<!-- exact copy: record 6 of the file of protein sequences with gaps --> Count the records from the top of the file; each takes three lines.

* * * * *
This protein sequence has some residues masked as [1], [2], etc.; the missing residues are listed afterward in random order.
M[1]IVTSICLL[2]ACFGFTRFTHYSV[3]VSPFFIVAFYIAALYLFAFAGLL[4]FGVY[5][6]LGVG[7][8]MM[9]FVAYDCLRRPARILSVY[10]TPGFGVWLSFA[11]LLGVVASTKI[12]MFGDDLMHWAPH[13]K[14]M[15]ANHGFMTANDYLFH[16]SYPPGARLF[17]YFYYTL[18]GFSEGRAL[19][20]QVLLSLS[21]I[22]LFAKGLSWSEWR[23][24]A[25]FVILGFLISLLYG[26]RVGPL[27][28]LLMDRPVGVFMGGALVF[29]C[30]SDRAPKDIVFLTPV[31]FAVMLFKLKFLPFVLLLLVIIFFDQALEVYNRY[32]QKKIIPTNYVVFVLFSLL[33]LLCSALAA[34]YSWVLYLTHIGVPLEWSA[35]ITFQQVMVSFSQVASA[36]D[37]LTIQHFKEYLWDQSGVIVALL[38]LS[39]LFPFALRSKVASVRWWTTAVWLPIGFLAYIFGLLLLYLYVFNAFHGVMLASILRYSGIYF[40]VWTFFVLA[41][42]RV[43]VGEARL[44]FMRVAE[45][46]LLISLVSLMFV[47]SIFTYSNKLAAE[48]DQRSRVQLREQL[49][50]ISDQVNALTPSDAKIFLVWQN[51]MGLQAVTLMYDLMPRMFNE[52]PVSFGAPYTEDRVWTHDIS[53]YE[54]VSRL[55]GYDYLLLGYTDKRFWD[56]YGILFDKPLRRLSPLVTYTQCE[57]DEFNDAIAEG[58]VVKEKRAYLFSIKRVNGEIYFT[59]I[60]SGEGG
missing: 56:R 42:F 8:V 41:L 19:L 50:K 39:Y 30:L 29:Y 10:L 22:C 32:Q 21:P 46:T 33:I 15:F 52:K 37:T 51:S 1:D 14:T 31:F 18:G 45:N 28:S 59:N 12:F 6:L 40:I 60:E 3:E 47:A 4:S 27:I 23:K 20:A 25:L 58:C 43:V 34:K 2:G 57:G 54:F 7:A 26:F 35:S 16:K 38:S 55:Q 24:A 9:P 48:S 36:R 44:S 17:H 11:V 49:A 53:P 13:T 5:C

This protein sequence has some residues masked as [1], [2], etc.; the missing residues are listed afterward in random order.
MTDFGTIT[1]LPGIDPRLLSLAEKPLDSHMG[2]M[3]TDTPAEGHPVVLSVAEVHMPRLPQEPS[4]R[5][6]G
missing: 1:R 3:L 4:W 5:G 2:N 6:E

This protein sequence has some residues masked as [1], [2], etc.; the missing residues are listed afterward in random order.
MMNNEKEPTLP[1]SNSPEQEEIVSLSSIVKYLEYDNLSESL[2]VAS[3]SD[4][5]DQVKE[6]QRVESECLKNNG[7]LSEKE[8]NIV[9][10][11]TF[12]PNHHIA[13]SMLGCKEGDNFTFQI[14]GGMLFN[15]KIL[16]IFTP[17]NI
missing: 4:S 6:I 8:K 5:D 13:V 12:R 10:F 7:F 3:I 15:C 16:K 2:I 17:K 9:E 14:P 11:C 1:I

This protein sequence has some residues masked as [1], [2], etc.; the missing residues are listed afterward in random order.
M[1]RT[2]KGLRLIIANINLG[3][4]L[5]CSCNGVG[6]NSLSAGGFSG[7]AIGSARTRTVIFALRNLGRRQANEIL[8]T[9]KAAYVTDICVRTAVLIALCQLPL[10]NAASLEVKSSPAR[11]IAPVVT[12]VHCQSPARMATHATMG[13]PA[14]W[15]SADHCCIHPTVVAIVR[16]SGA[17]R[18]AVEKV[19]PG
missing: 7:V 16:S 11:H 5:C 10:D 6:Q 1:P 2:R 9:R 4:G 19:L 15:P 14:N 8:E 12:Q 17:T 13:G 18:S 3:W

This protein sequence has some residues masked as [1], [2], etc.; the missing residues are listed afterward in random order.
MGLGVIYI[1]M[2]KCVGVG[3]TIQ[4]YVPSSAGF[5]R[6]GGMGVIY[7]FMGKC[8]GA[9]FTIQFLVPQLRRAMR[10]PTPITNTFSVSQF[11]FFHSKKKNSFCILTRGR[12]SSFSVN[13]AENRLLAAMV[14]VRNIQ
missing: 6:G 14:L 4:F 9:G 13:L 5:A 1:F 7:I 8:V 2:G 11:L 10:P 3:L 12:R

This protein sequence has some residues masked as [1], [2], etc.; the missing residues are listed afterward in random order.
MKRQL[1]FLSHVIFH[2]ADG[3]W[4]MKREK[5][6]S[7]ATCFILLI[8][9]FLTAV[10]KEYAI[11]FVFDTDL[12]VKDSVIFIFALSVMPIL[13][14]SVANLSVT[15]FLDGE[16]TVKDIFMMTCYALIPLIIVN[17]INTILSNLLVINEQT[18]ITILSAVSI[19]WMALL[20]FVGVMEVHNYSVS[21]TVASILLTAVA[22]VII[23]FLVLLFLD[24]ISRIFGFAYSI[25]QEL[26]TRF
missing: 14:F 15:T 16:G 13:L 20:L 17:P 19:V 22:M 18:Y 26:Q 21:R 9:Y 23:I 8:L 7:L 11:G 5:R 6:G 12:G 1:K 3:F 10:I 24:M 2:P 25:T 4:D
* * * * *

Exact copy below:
This protein sequence has some residues masked as [1], [2], etc.; the missing residues are listed afterward in random order.
MKRQL[1]FLSHVIFH[2]ADG[3]W[4]MKREK[5][6]S[7]ATCFILLI[8][9]FLTAV[10]KEYAI[11]FVFDTDL[12]VKDSVIFIFALSVMPIL[13][14]SVANLSVT[15]FLDGE[16]TVKDIFMMTCYALIPLIIVN[17]INTILSNLLVINEQT[18]ITILSAVSI[19]WMALL[20]FVGVMEVHNYSVS[21]TVASILLTAVA[22]VII[23]FLVLLFLD[24]ISRIFGFAYSI[25]QEL[26]TRF
missing: 14:F 15:T 16:G 13:L 20:L 17:P 19:V 22:M 18:Y 26:Q 21:R 9:Y 23:I 8:L 7:L 11:G 5:R 6:G 12:G 1:K 3:F 10:I 24:M 2:P 25:T 4:D